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Classic and Contemporary Stars


pandorainmay
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Would a Tyrone Power cut the mustard in today's Hollywood? What about a Bette Davis? Which stars of the studio era might still be a hit with audiences today? By the same token, do you think that any contemporary actors or actresses are throwbacks to the glory days of classic cinema? Could a Nicole Kidman or a George Clooney have been successful studio stars in the '30s? '40s? '50s?

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Good topic sydneymessenger.

Todays actors and actresses don't have what the classic stars have. All it is today is sex scenes, nude scenes, cussing, and it may have a little plot, but no story.

I think people like Bette Davis and Katharine Hepburn would be too talented for todays' generation, I don't think they would appeal, because today if there isn't no cursing, sex, or nudity, young people don't want to see it. But classic stars could have you out your seat and mouth hanging. I think someone like Joan Blondell would be popular today, Clara Bow, I think the stars who possessed sex appeal, would be popular today if they were young actors of this era. But, I don't think Hollywood could handle a Judy Garland, Rita Hayworth, Kay Francis or a Bette Davis. They can't come up with good movies. Maybe George Clooney and Nicole Kidman, Zeta Jones would of been popular in the 30s, 40s, and 50s.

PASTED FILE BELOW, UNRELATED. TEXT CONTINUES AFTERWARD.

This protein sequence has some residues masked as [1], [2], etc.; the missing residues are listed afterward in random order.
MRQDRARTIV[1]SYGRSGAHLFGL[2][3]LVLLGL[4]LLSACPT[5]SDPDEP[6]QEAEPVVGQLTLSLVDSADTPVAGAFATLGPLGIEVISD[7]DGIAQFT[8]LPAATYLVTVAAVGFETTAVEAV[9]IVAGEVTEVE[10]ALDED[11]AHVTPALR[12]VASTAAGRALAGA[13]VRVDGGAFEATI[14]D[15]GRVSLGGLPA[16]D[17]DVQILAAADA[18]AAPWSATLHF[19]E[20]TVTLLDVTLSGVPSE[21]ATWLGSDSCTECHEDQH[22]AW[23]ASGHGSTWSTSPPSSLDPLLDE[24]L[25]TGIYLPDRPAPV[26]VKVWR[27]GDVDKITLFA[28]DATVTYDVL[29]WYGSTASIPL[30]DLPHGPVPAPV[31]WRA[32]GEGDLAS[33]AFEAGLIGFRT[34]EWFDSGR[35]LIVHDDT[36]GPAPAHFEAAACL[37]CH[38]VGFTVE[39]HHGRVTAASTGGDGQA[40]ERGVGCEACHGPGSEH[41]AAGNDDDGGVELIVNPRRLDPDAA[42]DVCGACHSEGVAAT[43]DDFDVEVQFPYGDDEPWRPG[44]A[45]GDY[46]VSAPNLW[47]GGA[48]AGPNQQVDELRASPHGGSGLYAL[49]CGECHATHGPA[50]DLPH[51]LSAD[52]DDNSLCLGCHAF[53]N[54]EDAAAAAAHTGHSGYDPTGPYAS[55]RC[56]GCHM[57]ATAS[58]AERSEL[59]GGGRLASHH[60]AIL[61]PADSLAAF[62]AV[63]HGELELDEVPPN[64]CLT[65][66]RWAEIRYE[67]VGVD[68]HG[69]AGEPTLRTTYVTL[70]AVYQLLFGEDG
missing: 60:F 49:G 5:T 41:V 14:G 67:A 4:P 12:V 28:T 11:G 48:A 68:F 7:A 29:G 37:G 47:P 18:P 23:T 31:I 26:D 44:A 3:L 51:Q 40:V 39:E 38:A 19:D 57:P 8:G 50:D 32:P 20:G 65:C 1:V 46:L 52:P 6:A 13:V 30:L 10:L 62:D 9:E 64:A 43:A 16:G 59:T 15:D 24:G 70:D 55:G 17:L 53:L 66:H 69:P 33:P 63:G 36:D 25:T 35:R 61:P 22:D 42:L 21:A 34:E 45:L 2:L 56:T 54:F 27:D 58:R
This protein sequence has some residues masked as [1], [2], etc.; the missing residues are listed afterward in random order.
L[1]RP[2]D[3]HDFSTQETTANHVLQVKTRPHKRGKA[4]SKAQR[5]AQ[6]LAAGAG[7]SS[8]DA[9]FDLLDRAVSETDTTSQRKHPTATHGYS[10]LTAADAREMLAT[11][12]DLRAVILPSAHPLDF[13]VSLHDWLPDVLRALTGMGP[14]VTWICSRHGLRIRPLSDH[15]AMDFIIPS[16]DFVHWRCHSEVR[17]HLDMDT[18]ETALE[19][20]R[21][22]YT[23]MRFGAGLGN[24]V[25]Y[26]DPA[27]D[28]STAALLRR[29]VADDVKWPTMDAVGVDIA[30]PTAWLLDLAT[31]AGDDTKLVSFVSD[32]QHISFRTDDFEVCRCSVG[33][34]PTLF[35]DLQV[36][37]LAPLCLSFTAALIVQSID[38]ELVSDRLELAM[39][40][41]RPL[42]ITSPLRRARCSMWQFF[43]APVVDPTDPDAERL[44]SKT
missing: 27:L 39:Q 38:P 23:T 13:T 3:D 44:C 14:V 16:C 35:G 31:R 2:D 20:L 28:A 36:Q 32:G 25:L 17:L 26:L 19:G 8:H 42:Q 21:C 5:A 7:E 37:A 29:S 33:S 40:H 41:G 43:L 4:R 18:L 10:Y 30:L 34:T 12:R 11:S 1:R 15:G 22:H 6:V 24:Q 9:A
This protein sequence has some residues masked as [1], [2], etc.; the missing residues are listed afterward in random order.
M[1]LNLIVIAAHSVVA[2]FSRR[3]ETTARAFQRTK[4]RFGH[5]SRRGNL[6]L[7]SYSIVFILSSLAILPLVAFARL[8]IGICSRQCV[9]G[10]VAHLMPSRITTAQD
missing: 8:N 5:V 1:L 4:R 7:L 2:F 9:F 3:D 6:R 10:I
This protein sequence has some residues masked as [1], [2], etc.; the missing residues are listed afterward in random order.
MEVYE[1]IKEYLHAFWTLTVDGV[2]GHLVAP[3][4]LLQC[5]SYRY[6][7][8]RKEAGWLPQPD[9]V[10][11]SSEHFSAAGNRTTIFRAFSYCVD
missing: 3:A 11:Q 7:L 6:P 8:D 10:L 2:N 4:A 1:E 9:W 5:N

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Awfully glib swngsoul. Standards for what is allowed is certainly looser now, but the top grossing (I'll use that to judge what people most want to see) movies are all G/PG rated and would pass the old Code. And except for a handful of teen sex comedies, most movies with much adult material appeal to adults and not young people.

 

And the original question--I think Robert Walker, John Garfield, Tony Curtis could get by today. Boyish good looks with an edge to their personality seems to be the style today. Also Veronica Lake, Gene Tierney, Janet Leigh, slim and attractive gals with superfluous acting ability. Of course they'd all have to ham up their performances.

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Classic Stars who might still be employed today:

 

Elizabeth Taylor & Ava Gardner

(extraordinary beauty is recognizable at any time, but they'd probably be washed up alot earlier)

 

Cary Grant

(ditto, about the extraordinary beauty, plus this guy was very smart about his career)

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Classic Stars that this bright, guilty, contemporary world of ours would probably not acknowledge:

 

William Powell